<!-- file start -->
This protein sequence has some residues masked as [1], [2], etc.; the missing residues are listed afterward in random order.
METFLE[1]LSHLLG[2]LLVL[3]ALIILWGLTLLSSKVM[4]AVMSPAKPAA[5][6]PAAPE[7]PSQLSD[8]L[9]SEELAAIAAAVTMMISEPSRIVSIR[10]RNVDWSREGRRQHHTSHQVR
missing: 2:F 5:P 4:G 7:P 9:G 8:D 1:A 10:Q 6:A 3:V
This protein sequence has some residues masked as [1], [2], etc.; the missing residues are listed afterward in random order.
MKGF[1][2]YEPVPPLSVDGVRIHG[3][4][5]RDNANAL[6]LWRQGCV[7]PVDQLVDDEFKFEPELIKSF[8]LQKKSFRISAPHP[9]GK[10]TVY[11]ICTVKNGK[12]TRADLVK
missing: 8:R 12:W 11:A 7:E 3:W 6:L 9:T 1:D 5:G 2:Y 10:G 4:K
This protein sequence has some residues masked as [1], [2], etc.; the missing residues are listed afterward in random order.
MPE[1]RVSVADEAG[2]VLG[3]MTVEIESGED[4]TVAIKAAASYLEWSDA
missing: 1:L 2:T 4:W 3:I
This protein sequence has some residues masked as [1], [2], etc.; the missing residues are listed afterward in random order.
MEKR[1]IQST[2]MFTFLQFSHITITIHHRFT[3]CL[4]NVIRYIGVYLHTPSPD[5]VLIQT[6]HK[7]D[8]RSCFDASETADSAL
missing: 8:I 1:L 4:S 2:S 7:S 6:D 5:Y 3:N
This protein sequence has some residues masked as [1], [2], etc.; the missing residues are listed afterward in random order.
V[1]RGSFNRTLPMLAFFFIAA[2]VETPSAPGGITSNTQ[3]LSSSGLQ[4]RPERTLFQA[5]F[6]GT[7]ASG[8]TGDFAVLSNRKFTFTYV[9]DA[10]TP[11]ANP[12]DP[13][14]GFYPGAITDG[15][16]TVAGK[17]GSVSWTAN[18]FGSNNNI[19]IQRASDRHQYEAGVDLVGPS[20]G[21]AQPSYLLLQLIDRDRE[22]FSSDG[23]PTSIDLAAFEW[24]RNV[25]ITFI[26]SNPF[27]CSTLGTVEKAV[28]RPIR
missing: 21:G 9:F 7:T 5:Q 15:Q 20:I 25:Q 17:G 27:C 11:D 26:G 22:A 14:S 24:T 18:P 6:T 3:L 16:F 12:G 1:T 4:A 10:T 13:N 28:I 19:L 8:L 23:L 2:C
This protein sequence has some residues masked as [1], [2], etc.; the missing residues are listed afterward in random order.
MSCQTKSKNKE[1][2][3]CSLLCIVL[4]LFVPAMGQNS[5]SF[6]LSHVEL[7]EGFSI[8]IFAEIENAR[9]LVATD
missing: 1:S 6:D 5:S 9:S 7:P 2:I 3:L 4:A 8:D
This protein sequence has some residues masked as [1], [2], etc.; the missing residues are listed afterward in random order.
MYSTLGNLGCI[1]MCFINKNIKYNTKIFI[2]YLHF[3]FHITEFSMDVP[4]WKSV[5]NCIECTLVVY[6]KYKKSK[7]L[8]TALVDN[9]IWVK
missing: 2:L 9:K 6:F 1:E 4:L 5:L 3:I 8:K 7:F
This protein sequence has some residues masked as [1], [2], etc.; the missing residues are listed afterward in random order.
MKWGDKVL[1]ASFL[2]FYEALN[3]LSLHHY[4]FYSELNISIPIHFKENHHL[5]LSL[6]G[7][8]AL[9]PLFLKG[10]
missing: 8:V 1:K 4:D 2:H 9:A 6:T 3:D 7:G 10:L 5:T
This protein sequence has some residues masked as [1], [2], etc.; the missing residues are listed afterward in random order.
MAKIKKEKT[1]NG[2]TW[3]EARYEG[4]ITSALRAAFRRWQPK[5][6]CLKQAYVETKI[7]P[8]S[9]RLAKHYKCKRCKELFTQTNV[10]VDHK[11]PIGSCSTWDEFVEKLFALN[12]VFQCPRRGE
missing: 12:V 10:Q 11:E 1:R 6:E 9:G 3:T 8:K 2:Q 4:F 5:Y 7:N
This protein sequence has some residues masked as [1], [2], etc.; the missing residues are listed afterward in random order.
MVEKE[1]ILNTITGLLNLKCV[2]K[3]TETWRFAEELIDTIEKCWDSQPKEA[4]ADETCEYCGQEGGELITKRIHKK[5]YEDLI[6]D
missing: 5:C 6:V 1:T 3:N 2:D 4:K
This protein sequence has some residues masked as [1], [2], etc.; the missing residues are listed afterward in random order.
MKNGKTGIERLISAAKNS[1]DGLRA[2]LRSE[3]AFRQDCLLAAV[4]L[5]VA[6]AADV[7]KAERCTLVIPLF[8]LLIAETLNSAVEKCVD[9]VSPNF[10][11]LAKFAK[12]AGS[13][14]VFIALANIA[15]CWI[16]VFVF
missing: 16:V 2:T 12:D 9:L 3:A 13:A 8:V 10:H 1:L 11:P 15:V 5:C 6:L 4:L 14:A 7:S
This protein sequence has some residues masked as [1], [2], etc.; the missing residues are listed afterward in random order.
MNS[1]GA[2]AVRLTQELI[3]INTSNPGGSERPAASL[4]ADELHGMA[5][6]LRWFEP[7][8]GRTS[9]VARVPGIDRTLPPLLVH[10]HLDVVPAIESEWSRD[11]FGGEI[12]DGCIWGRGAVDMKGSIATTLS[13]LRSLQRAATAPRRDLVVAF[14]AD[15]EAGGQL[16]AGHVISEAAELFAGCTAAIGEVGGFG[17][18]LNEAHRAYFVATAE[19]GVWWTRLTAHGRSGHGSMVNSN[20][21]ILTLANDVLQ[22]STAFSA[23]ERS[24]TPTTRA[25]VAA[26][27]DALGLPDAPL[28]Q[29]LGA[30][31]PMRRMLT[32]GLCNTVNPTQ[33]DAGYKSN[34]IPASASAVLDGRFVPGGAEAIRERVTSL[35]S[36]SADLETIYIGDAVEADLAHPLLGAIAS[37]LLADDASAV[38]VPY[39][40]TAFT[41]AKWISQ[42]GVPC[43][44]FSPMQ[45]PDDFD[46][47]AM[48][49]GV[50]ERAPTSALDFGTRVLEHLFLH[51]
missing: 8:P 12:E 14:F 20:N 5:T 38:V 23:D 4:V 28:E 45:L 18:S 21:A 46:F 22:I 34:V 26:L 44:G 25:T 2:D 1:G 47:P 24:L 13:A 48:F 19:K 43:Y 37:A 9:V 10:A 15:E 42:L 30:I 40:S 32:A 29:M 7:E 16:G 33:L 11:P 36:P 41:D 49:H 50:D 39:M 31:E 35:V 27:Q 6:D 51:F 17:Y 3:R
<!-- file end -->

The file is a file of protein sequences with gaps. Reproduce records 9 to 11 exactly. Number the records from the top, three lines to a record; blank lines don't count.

This protein sequence has some residues masked as [1], [2], etc.; the missing residues are listed afterward in random order.
MAKIKKEKT[1]NG[2]TW[3]EARYEG[4]ITSALRAAFRRWQPK[5][6]CLKQAYVETKI[7]P[8]S[9]RLAKHYKCKRCKELFTQTNV[10]VDHK[11]PIGSCSTWDEFVEKLFALN[12]VFQCPRRGE
missing: 12:V 10:Q 11:E 1:R 6:E 9:G 3:T 8:K 2:Q 4:F 5:Y 7:N
This protein sequence has some residues masked as [1], [2], etc.; the missing residues are listed afterward in random order.
MVEKE[1]ILNTITGLLNLKCV[2]K[3]TETWRFAEELIDTIEKCWDSQPKEA[4]ADETCEYCGQEGGELITKRIHKK[5]YEDLI[6]D
missing: 5:C 6:V 1:T 3:N 2:D 4:K
This protein sequence has some residues masked as [1], [2], etc.; the missing residues are listed afterward in random order.
MKNGKTGIERLISAAKNS[1]DGLRA[2]LRSE[3]AFRQDCLLAAV[4]L[5]VA[6]AADV[7]KAERCTLVIPLF[8]LLIAETLNSAVEKCVD[9]VSPNF[10][11]LAKFAK[12]AGS[13][14]VFIALANIA[15]CWI[16]VFVF
missing: 16:V 2:T 12:D 9:L 3:A 13:A 8:V 10:H 1:L 11:P 15:V 5:C 6:L 4:L 14:A 7:S